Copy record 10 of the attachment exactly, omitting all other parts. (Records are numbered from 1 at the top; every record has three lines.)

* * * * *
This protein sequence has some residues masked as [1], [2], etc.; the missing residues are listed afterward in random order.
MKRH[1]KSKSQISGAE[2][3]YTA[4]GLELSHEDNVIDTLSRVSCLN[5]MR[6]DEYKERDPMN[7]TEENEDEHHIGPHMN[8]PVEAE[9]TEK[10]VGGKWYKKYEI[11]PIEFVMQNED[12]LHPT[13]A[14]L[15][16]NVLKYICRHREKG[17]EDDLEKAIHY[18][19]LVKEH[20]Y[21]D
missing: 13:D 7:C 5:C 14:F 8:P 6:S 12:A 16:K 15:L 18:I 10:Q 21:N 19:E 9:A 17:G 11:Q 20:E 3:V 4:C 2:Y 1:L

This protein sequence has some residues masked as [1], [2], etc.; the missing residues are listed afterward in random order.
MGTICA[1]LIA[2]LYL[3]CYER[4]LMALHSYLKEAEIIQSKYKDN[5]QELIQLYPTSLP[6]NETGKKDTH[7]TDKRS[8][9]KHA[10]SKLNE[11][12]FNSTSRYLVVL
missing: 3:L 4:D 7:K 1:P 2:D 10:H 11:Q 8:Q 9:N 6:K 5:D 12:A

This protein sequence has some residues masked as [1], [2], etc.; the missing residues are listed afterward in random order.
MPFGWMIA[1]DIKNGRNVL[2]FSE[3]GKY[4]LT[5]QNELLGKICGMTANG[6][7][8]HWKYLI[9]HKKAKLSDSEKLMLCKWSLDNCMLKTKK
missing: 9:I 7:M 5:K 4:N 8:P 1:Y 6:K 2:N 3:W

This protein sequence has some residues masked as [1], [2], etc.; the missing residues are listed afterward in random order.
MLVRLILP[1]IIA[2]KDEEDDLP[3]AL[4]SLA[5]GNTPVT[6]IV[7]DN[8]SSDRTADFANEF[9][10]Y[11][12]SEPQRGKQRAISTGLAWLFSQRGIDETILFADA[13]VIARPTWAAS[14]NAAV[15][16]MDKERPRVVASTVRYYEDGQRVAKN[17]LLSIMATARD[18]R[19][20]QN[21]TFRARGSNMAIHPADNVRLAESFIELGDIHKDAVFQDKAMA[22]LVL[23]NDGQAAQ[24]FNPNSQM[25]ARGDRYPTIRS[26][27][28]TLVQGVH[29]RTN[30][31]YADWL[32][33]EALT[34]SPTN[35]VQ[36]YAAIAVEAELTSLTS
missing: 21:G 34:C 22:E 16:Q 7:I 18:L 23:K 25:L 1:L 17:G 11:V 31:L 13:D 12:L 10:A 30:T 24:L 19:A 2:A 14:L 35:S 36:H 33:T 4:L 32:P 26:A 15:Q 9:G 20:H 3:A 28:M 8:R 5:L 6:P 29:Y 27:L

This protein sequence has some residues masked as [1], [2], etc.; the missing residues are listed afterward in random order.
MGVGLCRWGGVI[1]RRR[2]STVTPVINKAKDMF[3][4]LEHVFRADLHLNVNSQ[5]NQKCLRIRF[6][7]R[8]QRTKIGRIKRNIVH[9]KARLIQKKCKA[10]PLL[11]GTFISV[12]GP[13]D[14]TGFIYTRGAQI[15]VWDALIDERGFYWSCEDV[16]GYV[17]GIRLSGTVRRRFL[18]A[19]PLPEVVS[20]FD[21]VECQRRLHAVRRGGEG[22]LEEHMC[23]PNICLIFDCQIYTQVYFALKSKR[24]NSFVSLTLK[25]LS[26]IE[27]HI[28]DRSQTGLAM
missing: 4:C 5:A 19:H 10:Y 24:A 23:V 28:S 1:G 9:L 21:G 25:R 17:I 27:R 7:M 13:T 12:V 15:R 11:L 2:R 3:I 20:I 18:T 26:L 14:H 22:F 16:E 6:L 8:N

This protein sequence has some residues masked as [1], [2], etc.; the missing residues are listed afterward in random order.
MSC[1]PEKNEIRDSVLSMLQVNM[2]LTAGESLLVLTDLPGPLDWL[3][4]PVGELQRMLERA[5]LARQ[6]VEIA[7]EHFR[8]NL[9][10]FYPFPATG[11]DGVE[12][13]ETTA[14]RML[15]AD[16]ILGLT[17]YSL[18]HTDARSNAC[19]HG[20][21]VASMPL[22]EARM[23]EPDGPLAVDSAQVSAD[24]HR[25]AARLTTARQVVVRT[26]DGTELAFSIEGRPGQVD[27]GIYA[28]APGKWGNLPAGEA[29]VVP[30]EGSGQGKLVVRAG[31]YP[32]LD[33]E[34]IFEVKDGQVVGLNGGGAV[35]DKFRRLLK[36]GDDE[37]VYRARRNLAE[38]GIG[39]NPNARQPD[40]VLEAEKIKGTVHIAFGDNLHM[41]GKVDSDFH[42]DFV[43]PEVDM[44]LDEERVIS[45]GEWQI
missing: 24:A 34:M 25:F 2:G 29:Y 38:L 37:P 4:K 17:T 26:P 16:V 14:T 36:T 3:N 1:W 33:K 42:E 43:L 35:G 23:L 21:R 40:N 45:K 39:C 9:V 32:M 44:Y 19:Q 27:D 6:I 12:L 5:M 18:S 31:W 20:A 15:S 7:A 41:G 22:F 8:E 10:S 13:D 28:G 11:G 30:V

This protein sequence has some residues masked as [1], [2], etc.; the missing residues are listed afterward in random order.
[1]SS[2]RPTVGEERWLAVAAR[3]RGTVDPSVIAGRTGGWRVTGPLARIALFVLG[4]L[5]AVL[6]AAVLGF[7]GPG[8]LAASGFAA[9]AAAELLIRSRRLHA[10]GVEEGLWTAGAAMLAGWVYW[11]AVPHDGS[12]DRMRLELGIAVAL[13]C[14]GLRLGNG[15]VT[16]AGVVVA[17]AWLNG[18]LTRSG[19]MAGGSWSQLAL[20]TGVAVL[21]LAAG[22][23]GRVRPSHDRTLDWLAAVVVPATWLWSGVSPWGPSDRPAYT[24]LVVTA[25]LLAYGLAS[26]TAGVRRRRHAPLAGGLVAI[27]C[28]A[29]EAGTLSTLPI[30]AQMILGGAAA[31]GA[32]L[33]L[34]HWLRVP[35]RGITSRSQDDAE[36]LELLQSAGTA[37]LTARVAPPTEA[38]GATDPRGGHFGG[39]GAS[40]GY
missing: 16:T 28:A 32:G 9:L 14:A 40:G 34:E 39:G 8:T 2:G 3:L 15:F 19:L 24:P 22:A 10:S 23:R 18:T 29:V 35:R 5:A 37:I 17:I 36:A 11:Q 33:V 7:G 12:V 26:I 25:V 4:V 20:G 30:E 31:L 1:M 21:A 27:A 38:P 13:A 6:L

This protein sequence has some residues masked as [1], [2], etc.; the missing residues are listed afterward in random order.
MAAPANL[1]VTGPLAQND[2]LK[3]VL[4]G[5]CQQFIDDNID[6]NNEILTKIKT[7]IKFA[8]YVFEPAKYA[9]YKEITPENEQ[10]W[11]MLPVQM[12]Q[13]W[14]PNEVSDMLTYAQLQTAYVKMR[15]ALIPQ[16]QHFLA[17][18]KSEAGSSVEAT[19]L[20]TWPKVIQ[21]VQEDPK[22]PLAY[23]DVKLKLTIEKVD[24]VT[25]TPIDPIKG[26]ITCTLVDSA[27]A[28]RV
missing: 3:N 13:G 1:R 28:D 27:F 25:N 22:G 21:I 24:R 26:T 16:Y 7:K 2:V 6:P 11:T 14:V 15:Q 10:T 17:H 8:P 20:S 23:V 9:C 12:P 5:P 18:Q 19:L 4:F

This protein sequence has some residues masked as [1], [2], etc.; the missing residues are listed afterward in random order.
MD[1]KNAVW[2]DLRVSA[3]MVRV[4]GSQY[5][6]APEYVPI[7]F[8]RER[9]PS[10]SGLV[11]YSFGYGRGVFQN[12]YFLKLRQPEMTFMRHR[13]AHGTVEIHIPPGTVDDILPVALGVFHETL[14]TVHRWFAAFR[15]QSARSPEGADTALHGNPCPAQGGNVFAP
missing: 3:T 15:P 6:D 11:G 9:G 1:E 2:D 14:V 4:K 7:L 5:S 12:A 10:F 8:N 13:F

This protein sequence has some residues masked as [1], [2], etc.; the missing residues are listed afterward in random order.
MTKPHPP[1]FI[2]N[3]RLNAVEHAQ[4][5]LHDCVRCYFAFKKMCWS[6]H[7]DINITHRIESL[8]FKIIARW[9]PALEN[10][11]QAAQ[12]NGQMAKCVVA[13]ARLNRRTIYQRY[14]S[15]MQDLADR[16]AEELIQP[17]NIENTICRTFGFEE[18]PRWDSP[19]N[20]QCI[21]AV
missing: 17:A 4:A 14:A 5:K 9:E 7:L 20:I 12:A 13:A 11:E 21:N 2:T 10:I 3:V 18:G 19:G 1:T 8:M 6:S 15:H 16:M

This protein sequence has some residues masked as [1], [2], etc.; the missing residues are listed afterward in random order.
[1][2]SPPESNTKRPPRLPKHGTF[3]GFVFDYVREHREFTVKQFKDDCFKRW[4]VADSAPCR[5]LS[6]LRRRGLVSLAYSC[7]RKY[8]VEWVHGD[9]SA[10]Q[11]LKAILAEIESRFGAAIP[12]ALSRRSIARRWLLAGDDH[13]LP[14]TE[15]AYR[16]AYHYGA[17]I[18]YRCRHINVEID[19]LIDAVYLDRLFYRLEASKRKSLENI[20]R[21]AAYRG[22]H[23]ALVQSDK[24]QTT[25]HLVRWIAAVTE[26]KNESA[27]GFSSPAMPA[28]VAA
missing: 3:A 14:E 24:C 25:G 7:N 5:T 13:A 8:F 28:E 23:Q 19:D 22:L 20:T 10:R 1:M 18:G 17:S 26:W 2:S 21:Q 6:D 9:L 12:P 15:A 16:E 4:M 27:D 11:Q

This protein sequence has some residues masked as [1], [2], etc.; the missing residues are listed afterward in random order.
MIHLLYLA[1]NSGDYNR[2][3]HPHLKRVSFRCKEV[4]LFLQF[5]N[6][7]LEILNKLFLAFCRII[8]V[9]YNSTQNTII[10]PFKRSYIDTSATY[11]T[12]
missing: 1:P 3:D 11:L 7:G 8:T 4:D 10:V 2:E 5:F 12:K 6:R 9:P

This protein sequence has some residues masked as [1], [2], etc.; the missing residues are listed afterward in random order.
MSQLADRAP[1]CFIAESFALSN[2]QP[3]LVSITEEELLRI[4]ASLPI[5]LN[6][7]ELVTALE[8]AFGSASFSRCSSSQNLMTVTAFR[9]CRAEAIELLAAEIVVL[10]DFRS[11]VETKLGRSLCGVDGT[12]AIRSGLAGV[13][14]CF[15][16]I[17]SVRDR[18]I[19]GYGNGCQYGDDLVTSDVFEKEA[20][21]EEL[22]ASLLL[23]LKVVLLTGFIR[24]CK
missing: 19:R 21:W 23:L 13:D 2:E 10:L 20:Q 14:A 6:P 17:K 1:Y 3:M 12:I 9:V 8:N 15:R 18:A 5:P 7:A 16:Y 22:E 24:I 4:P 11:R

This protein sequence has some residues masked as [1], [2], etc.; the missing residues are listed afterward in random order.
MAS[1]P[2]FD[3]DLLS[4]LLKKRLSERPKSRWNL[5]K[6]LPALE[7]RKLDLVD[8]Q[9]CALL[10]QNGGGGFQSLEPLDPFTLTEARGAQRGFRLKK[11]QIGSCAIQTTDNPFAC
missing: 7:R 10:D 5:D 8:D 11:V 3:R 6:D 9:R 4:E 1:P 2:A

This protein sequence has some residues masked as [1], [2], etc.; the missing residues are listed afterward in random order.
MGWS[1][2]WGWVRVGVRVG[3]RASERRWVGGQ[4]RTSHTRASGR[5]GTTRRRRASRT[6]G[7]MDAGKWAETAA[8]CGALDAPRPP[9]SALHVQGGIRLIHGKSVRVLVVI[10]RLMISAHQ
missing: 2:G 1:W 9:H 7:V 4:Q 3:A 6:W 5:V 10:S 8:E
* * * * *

This protein sequence has some residues masked as [1], [2], etc.; the missing residues are listed afterward in random order.
MTKPHPP[1]FI[2]N[3]RLNAVEHAQ[4][5]LHDCVRCYFAFKKMCWS[6]H[7]DINITHRIESL[8]FKIIARW[9]PALEN[10][11]QAAQ[12]NGQMAKCVVA[13]ARLNRRTIYQRY[14]S[15]MQDLADR[16]AEELIQP[17]NIENTICRTFGFEE[18]PRWDSP[19]N[20]QCI[21]AV
missing: 17:A 4:A 14:A 5:K 9:E 7:L 20:I 12:A 13:A 11:E 21:N 2:T 10:I 3:V 18:G 19:G 1:T 8:M 6:S 15:H 16:M